sliminess


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  • noun

Synonyms for sliminess

a property resembling or being covered with slime

the quality of being disgusting to the senses or emotions

References in periodicals archive ?
1), the presence of the cysts was associated with congestion on gills with excessive sliminess.
The orchestra, set up in a roomy, open pit, played with a focused sound that captured the raging spirit of Otello as well as the serpentine sliminess of Iago.
perceived empathy to other members of the species, attention to one's young, curiosity, cuteness, sliminess, cleanliness, cruel nature) may also be imposed on particular animals, making them more likely to be used as a point of comparison in specific situations (Blatt, 1970, p.
The usage of the control and regulation equipments which can be distance managed, with high performances in different working conditions, such as: high or low temperatures, sliminess, different pressures, or different actioning periods is an evident necessity as a result of the usage, on a large scale, of the automatization for different industrial processes or of a centralised conduction.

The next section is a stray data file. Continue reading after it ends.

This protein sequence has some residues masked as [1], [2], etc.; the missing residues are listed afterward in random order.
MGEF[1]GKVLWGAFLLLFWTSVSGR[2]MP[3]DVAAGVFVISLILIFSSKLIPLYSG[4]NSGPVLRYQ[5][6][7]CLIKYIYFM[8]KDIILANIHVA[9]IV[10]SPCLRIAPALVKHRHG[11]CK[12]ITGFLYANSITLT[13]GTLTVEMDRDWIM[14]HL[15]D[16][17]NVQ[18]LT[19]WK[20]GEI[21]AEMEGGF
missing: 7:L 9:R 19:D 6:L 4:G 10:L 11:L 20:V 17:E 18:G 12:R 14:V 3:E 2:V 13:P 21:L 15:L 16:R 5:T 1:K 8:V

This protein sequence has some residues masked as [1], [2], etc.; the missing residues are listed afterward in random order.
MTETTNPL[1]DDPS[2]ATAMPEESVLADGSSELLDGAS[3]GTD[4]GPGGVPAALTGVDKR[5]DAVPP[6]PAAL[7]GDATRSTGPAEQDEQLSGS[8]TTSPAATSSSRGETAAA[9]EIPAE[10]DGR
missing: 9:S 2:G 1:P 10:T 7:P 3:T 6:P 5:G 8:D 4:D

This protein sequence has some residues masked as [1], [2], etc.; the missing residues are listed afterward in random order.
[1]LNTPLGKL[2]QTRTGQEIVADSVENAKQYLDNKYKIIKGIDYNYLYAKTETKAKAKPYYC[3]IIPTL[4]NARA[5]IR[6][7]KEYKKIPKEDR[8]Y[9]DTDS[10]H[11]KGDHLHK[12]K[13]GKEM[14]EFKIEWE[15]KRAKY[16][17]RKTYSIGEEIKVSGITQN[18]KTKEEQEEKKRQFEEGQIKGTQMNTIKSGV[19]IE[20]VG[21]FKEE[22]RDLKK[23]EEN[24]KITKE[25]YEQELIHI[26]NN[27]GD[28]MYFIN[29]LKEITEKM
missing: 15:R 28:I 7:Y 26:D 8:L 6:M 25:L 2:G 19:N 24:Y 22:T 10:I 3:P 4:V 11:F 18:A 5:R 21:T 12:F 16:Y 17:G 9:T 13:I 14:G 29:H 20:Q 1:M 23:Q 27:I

89, a "clean elections" initiative supported by a TV ad that decries the sliminess of political TV ads.
The upper Wye suffers from a dearth of invertebrates and the stones in the river lack sliminess.
The black snake is a striking visual figure in itself, and provides the sense of sliminess and slow gliding that Crabbe presents more directly, but in its very vividness it distracts attention from its proper object: Piter watching the slow-moving tide that is associable with the death of two of his apprentices.
The OASS of raw pork slightly declined with the development of sliminess and off-odors during product storage.
Alan Rickman played Reverend Slope with all the sliminess of a vat of jellied eels writhing in a page three girl's yearly supply of baby oil.
In addition, they can impart undesirable mouthfeel attributes, such as sliminess.
In the climactic scene in the public garden of Bouville (a town whose very name calls to mind the sliminess of mud), Roquentin suddenly intuits the undifferentiated, powerless, and contingent character of nature and objects, their "gratuite parfaite" (La Nausee 187).
They look good, fresh and well balanced and keep their texture excellently (there is none of that sliminess that tinned vegetables can sometimes have).
Some of her close readings, it must be said, are contentious, though they tend to be presented as uncontroversial, as when Gregor Samsa's sliminess is interpreted as ejaculate, his new feelers are related to his lost penis, and Georg Bendemann's friend in Russia is assumed to be homosexual or 'feminized' (does it matter which?